The name “Jack London” is one which brings to mind one of the most widely-read writers in America; a man who as over 50 books in his repertoire, including Call of the Wild and The Sea Wolf and a wide array of other American classics. However, some people might also know him as an adventurer and social activist.
However, even fewer people have come to recognize Jack London as a phenomenal photographer who has produced well over 10,000 awesome and inspiring photographs over the course of his lifetime, ranging from the poignant images of the poor and desperate who live in London’s East End; images of the Russo-Japanese War, which he took while he was on a humanitarian assignment for the Hearst Syndicate; graphic and highly sensitive images of the South Seas islanders which were taken while he was on a voyage aboard the Snark as well as pictures of the mass devastation that was caused by the earthquake that rocked San Francisco in 1906.
White Chapel on a bank Holiday, London, 1902
Men spending the night outdoors on the Thames embankment, London, 1902
Homeless women sleeping in Spitalfields Garden, London, 1902
Salvation Army barracks in London during Sunday morning rush – men who had been given tickets during the night queuing for free breakfast, 1902
Through his photographs, Jack has been able to show the world that he is an excellent perceiver and a man with a compassionate and loving heart as well as a respecter and lover of humans in general. A vast majority of his photographs were left unpublished until 2010 when Jack London Photographer was published by authors Jeanne Campbell Reesman, Sara S. Hodson and Philip Adam with 200 images.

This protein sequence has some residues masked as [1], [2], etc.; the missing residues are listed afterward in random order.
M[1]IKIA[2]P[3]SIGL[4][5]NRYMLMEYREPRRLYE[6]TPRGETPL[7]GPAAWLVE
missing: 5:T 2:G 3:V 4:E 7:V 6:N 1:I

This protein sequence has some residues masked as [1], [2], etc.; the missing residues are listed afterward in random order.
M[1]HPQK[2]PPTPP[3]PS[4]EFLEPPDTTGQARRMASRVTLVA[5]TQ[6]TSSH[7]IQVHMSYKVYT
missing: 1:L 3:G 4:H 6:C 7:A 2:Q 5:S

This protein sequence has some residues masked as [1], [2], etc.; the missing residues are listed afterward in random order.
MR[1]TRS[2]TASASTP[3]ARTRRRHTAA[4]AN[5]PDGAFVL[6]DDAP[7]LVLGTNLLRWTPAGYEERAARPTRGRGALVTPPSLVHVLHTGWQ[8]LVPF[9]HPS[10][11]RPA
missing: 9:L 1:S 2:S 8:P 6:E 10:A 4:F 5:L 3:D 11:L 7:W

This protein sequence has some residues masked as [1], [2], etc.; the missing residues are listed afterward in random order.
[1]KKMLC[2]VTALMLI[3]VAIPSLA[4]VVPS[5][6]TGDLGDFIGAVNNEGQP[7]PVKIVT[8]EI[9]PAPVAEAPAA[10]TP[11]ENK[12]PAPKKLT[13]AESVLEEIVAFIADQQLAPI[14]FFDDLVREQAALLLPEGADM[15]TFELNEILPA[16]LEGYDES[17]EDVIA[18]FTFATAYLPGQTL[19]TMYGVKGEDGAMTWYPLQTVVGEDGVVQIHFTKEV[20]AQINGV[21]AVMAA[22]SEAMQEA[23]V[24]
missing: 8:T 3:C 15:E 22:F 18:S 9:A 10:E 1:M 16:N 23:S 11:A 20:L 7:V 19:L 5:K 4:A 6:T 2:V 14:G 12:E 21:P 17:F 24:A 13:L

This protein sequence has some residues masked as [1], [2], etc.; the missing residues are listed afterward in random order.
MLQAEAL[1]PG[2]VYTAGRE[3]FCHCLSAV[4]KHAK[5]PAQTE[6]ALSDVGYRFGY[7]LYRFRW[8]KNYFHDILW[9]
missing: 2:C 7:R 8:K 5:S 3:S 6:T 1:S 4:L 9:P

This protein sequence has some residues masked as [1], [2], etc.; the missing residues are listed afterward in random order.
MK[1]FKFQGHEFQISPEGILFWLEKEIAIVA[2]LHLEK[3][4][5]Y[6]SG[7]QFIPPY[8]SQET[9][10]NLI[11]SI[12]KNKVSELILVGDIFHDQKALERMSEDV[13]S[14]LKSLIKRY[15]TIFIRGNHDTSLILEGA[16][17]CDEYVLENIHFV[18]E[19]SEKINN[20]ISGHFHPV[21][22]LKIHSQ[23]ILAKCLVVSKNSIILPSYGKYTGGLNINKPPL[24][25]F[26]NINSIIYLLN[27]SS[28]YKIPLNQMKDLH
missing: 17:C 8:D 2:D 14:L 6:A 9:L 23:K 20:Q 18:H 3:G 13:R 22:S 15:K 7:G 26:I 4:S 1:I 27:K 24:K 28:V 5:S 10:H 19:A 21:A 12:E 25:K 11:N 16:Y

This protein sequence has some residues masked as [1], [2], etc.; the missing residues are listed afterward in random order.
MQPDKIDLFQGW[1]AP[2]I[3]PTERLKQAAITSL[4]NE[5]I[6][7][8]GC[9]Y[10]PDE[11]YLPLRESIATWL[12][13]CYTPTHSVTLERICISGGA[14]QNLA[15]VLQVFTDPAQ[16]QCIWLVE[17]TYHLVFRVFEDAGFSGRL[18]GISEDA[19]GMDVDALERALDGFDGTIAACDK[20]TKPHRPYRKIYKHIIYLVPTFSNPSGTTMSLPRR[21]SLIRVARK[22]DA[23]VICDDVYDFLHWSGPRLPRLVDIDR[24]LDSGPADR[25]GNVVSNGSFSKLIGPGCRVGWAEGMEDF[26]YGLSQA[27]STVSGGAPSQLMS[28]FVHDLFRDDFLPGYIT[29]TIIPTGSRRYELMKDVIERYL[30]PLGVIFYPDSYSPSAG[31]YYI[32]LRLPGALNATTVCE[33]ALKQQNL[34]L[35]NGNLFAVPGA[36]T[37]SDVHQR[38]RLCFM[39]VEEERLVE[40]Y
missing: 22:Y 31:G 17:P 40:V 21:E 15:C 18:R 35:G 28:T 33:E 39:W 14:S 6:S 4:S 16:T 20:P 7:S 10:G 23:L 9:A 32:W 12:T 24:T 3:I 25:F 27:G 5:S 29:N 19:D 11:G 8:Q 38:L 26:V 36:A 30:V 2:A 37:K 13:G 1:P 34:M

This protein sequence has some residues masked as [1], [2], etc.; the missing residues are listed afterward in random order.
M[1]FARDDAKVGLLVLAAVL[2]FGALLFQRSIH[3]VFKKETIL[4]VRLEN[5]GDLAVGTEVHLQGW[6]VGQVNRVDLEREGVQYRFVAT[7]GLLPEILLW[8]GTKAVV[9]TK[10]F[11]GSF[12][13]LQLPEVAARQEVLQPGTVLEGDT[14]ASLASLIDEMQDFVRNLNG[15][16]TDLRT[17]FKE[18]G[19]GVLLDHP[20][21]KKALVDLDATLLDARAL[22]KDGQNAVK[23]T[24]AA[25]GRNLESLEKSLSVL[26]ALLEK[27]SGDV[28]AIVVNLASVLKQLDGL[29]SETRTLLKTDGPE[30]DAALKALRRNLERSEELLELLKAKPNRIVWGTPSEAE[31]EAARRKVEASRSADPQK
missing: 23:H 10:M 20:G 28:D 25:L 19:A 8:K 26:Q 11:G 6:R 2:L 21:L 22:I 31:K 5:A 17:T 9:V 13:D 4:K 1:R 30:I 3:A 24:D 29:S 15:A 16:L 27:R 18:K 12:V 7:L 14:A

London was born and raised during the very first era that was truly ruled by the mass media. This was a time when photographic images completely revolutionized the way that the news was covered and how information was disseminated. He had an eye for discerning things and with that, he was able to perfectly and accurately record significant moments in the history f the world through the eyes of the people who experienced them. This was an effective ability that helped him to create memorable portraits of individuals who shared a common humanity; a humanity that held much more significance than the cultural differences that the had.